I think it depends on the usage.I'm a bit surprised how little attention is paid to the controller end. Surprised Even a stock Voyager is capable of a truly infinite pallete of sonic textures, but most "keyboardists" play one like a piano or organ, or confine themselves to midi programming alone as the means of creating sound.
People that play synths as keyboard instruments often use them for melodic lines.
The fact they can make endless sounds isn't terribly important to the context of their work, but being in tune and sounding good is.
A pop or hiphop song is not always the best vehicle to demonstrate textural diversity.
A trance song or tone poem isn't the place to show off a funky bass line.
Whether a person creates a million interesting sounds or plays a preset one finger at a time, I don't think one usage is more valid than the other.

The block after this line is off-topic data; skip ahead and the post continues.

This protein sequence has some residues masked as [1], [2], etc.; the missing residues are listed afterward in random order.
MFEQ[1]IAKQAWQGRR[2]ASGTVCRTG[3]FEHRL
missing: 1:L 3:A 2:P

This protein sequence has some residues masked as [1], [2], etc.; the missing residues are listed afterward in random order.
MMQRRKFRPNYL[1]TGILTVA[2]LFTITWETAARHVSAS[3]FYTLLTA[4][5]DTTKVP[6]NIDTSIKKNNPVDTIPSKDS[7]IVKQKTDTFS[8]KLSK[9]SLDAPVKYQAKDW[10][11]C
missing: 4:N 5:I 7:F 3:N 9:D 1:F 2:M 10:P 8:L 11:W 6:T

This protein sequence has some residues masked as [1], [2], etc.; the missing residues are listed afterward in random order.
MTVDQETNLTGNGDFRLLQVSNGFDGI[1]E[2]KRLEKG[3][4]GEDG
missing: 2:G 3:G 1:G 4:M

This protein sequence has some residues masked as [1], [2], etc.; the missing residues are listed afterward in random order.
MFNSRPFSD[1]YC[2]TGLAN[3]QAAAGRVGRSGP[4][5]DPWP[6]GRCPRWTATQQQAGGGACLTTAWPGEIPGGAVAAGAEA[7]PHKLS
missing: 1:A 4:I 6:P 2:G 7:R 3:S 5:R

Instruments and music are personal things and not everyone is Wendy Carlos, where both keyboard chops and sound synthesis come into play in large way.
Some people just want a good "worm" sound in their track.
Some people buy Porsche turbos to then drive them only 35 mph .
That's their business.
As for lack of controllers, the Voyager would seem to be the least likely synth for such observations.
It already has a multi-axis control pad, aftertouch, lots of knobs, jacks and two wheels.
No other analog synth has all that and the pad *was* Bob's idea.
It would be really nice to have a keyboard with keys that modulated from side to side, but there's no one making them and no large market to fill.